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Tuesday, Sept. 16, 2008 | Metro columnist Gerry Braun is leading the latest exodus from The San Diego Union-Tribune, as the local newspaper continues to fight its shrinking circulation by cutting its staff.
Multiple sources confirmed Monday that Braun had left the paper; the popular columnist’s voicemail says his number is no longer active. In addition, 20 other newsroom staffers have accepted a buyout offer that will pay them two weeks’ salary for each year they’ve worked at the paper. They depart Sept. 30.
The newspaper had targeted 32 in the newsroom and 78 companywide with its latest effort to alleviate what the company described earlier this year as “dramatic” revenue losses. The last time it did not meet buyout targets the paper laid off several employees. It is unknown how many elsewhere in the company took the buyout; a spokesman did not return a call for comment.
The departures come with the Union-Tribune up for sale and mark the latest reduction for a staff that has shrunk significantly since winning a 2006 Pulitzer Prize for exposing the Randy “Duke” Cunningham bribery scandal. The two reporters who led that coverage — Jerry Kammer and Marcus Stern — left in 2007, part of the steady exodus of talent that has left an indelible impact on the newspaper.
As a metro columnist, Gerry Braun had one of the paper’s most well-recognized remaining bylines, known as much for his wry humor as for his excoriating columns that focused attention on such things as sexism allegations among Southwest Airlines flight attendants.
Braun, a longtime political reporter, introduced himself to readers Feb. 21, 2007 with these words: “Now I’ve been asked to write a twice-weekly column from which readers will learn more about me than they gleaned from my earlier reporting, even from such timeless pieces as ‘Candidates outline some major positions’ and ‘Escondido brochure probe rejected.’
“You see, good reporters are like medieval nuns. They reveal almost nothing. Columnists, as I understand the trade, are like aging strippers. They reveal themselves slowly, and you’re thankful for the slowness.”
Since the newspaper first cut its staff in late 2006, at least 53 newsroom staff positions have been eliminated through buyouts and layoffs — not including reporters who have quit, such as Alex Roth, Phil LaVelle and, more recently, business reporter Bruce Bigelow. Those losses come from a newsroom currently estimated at around 280. The newspaper’s print circulation has fallen since 2006, losing 35,000 of 390,000 Sunday subscribers.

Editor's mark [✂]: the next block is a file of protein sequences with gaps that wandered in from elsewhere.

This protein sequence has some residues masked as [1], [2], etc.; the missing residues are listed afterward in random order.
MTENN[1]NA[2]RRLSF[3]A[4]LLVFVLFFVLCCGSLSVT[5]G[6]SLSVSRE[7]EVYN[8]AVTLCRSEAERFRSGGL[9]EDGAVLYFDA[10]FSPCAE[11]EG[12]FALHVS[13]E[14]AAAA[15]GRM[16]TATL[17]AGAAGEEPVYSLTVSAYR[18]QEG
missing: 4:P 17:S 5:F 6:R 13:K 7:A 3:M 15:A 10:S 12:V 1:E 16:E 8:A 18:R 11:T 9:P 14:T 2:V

Before cuts began in 2006, the Union-Tribune was the flagship paper of a robust newspaper company with holdings across the country. Today, it is the sole daily owned by the Copley Press, which has divested eight daily and eight weekly papers. The company’s Copley News Service, which boasted bureaus from Mexico City to Springfield, Ill., has also been sold. Only the Union-Tribune and bi-weekly Borrego Sun remain under owner David Copley’s control.
Dean Nelson, director of the journalism program at Point Loma Nazarene University, described the newspaper as being on “death watch” and suggested its management was tightening the noose.
“If I were a staff member, I’d be wondering about my future,” Nelson said. “How much longer can you keep trimming your staff and your news hole until it’s just no longer relevant? My sense is that you can only do that so long and then nobody picks it up anymore.”
Nelson said the newspaper is still producing relevant local journalism, pointing to its recent investigation exposing the city of San Diego’s expensive post-wildfire debris cleanup. And he noted that other papers across the country have been cutting their staffs, part of a years-long reduction in the size of newspapers nationwide.
The paper is gambling that it can continue reducing its staff and stay relevant enough that people will want to read it, Nelson said. The Union-Tribune appears to be cutting its bottom line for the sake of its sale, Nelson said, not for the sake of its journalism.
“I think you’ve made it clear that your purpose is no longer to create great journalism,” Nelson said of the paper’s ownership. “I don’t know how you could read that any other way.”
John Morton, a Maryland-based newspaper analyst, said newspapers like the Union-Tribune are unlikely to disappear any time soon — unless they’re mired in debt. The Union-Tribune is a private company, so its finances remain secret.
“[Newspapers] remain in almost every environment an advertising vehicle,” Morton said. “These are still good-sized businesses, but they’re going to be diminished in their quality and standards.”